It Is Time to Come Together

Let me add my voice to the millions in this country and around the world: Congratulations Barack Obama. Congratulations United States of America.

This has been a long and difficult journey in so many ways, both for the candidates themselves and for each of us as individuals. That journey is far too vast for me to recount in a blog post. What I can do is talk about some things I have seen and heard that have touched me.

I'll start with John McCain. I watched his concession speech last night. I saw a man with much integrity and positive spirit. I've said from the beginning that even though he wasn't my candidate, I feel good about him as a individual person. Don't write to me about the negativity in the campaign or nitpick little things about him or his running mate - or his opponents. I've heard it all and, honestly, it does no good to tear people down. So, let's hold John McCain up as the class act that he is. Please. What I walked away with from his speech is this: it is time to come together. We're all Americans and citizens of the world. Let's work together toward positive outcomes for all.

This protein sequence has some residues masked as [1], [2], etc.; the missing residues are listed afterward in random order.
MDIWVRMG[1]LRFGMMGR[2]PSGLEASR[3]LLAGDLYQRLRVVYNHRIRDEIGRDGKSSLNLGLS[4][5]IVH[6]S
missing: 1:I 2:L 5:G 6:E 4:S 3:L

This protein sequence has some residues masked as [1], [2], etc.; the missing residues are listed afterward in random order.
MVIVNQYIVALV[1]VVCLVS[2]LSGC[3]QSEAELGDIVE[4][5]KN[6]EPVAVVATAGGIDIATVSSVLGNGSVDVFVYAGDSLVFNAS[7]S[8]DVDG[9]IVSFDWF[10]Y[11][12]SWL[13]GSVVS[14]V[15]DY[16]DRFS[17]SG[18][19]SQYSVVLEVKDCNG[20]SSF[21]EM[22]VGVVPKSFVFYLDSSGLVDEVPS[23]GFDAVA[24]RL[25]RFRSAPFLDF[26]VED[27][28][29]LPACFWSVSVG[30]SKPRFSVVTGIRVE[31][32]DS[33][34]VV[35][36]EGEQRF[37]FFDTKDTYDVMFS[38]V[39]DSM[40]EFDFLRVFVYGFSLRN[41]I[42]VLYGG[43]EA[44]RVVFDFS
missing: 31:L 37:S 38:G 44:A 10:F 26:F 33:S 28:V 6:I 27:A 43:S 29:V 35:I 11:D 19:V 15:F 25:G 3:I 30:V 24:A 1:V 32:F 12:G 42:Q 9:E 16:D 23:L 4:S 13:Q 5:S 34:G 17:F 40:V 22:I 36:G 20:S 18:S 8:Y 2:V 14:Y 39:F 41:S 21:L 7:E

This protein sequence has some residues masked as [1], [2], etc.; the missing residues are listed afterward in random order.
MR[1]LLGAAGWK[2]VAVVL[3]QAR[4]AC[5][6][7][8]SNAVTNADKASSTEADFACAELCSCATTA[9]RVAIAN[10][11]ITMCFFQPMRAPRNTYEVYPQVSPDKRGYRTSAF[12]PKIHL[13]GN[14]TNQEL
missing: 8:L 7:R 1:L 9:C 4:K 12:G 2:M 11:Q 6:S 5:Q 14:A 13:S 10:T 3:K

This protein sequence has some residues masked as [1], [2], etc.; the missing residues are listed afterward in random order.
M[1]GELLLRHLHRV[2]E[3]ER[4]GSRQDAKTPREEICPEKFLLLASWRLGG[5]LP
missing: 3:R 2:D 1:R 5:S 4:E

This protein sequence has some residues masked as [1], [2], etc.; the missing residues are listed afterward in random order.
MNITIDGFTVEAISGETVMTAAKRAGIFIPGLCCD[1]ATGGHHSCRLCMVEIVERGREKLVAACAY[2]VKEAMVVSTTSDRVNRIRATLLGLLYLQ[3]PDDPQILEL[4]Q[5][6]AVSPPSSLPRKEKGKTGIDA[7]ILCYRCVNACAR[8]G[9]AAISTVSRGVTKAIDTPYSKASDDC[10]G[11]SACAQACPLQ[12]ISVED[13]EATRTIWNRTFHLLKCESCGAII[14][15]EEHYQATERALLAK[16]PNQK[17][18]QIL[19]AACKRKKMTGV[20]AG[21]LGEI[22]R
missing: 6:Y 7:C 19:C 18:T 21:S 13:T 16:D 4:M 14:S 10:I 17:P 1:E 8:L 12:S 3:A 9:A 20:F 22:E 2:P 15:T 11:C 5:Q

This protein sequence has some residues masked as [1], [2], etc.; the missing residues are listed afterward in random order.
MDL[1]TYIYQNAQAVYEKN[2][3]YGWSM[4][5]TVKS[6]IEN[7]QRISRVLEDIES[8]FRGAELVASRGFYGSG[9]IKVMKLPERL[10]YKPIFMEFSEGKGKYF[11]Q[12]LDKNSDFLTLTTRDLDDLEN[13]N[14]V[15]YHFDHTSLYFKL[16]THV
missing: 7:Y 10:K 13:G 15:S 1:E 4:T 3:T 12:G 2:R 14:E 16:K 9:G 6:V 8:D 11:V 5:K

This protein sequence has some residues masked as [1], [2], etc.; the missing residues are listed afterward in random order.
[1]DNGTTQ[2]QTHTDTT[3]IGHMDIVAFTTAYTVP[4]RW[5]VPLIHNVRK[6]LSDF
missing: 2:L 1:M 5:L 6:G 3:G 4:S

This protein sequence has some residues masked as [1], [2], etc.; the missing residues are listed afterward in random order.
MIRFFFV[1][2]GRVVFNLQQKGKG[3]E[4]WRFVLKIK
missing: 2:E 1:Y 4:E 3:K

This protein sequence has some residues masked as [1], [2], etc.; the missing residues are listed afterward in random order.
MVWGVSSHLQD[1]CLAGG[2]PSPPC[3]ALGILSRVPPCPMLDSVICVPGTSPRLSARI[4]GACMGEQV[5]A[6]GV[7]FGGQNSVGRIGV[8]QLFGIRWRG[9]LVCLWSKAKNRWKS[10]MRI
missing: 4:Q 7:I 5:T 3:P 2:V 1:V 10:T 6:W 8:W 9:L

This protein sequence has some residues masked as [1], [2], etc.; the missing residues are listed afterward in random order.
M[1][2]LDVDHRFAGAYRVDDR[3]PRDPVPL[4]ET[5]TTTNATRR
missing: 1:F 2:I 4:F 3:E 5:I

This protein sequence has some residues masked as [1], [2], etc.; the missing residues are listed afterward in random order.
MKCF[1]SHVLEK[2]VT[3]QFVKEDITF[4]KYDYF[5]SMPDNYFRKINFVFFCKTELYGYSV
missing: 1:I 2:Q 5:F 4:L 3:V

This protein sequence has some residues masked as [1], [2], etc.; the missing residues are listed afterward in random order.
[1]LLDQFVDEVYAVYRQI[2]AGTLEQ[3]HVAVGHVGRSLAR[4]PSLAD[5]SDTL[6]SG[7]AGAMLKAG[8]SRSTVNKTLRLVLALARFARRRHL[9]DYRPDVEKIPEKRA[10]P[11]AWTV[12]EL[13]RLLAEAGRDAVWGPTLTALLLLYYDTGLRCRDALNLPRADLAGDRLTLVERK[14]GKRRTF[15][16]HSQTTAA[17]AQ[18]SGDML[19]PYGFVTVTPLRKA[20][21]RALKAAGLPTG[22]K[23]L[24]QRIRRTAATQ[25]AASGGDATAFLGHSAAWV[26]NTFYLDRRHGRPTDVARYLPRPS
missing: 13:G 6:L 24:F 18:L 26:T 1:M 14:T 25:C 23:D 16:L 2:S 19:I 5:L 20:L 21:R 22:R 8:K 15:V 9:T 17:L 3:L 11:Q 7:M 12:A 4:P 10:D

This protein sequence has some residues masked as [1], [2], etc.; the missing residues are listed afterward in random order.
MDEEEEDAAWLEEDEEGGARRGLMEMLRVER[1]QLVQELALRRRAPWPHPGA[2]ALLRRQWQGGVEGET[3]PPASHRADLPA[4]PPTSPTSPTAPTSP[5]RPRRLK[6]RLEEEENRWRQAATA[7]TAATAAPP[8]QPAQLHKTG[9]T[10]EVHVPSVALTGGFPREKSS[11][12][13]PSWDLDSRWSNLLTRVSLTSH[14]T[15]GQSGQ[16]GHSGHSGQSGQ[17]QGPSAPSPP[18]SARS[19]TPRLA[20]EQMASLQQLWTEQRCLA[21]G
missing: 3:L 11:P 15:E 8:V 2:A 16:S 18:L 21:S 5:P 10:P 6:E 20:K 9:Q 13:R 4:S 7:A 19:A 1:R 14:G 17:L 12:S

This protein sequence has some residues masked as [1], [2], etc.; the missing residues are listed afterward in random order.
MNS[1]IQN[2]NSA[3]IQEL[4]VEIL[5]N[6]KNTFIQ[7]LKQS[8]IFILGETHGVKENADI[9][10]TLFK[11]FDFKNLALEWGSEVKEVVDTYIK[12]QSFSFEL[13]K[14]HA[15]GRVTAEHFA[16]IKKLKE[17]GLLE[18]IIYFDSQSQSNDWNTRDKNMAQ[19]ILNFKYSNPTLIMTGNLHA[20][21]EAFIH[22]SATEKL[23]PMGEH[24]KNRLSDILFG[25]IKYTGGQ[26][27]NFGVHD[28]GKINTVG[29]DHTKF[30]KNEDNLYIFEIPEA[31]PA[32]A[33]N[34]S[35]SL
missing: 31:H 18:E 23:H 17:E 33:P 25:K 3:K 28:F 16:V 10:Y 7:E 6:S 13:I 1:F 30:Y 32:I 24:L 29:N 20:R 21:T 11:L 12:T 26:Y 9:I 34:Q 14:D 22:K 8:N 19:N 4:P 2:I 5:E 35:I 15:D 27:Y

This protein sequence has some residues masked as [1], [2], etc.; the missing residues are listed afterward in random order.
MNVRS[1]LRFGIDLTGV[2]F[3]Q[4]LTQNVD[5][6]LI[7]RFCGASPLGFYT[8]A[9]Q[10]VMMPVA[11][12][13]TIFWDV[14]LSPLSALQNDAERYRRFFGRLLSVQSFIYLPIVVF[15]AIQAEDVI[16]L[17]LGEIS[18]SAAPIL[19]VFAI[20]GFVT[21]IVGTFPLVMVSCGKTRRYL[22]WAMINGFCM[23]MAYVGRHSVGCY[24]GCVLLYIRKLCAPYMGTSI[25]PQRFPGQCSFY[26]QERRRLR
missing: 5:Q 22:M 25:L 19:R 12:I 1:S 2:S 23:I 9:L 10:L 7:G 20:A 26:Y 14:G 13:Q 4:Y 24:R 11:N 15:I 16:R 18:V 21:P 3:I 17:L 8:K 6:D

On Monday, I was listening to All Things Considered, NPR's program broadcast locally on WFYI 90.1 FM. I heard a discussion among NPR reporters who have traveled with the campaigns. They told campaign stories and had some good chuckles about the realities of the intensive schedules. The one thing that made it deep into my heart was a story about one of the debates. After the politicians and audience members had left, the volunteers from both parties sat together sharing pizza and beers, laughing all the while, before setting about the task of taking down the curtains and folding up chairs. The reporter was struck by the team work among the opposing party volunteers. They worked together, efficiently, to get the job done. He remarked that it was an illustration of the truth. Now that the election is over, it will be the job of each of us in this country to come together, support our government and get the work done.

While Barack Obama was my candidate, I'm not so starry-eyed to think I won't have to hold his administration accountable, fight (in the most civil way) for what I think is important for this country and push my representatives to do what is right. And that's the point. We each have a role to play, no matter how small. I have to participate. And so do you. And every other person in our country. Not only do our politicians have to come together, so do we. I have faith in the citizens of our country. I have great hope for the United States of America.